We have plenty of options to replace oil. The main thing is to start the nuclear assembly lines sooner rather than later, and get the ball rolling!

47. The worst proliferator has been Pakistan, which has only this month had its very first legal transition of government, but since they were needed as allies, Washington said very little about it, compared to all the saber rattling at Iran. Not a peep about Israel either. Personally I think having nuclear weapons forces a government to grow up. India and Pakistan fought three wars before they got nukes, but it was only after that that they installed a hotline between Islamabad and New Delhi. If Saudi and Iran both had nuclear weapons, they could not afford to be so cavalier about starting a war. The Iran/Iraq war, which killed a million people, wouldn’t have started if Saddam faced nuclear annihilation, but he would have been safe from George Bush II as well. The Soviet Union and apartheid South Africa show that nuclear armed regimes can topple when their own citizens are ready for it, without the risks of an invasion that will be costly and expensive for both sides, whether nuclear weapons are used or not.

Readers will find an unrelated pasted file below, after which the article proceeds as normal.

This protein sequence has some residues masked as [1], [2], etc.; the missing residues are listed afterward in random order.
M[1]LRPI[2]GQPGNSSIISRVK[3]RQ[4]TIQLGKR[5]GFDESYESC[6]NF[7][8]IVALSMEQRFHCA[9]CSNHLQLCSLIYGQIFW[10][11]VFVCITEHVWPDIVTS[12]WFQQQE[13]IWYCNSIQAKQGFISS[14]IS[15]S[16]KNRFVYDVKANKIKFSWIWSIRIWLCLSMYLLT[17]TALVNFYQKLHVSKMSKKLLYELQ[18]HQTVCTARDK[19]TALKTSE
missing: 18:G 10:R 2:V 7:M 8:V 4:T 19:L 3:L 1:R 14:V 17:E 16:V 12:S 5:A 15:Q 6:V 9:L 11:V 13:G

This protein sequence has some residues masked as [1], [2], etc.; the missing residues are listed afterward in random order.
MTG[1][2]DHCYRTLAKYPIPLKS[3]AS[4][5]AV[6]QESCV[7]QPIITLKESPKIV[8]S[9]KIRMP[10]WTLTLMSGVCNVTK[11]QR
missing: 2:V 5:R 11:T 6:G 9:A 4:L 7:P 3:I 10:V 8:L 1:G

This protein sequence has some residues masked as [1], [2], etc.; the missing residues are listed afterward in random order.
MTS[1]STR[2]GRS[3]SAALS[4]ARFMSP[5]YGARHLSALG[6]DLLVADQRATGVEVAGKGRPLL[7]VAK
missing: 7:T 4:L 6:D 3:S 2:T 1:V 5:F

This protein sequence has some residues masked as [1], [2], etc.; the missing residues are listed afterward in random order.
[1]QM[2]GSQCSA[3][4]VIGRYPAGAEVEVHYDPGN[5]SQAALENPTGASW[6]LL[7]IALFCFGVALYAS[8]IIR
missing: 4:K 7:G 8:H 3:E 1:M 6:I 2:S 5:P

48. The worst proliferator has been Pakistan which has only this month had its very first legal transition of government but since they were needed as allies Washington said very little about it compared to all the saber rattling at Iran. Not a peep about Israel either.Personally I think having nuclear weapons forces a government to grow up. India and Pakistan fought three wars before they got nukes but it was only after that that they installed a hotline between Islamabad and New Delhi. If Saudi and Iran both had nuclear weapons they could not afford to be so cavalier about starting a war. The Iran/Iraq war which killed a million people wouldn’t have started if Saddam faced nuclear annihilation but he would have been safe from George Bush II as well. The Soviet Union and apartheid South Africa show that nuclear armed regimes can topple when their own citizens are ready for it without the risks of an invasion that will be costly and expensive for both sides whether nuclear weapons are used or not.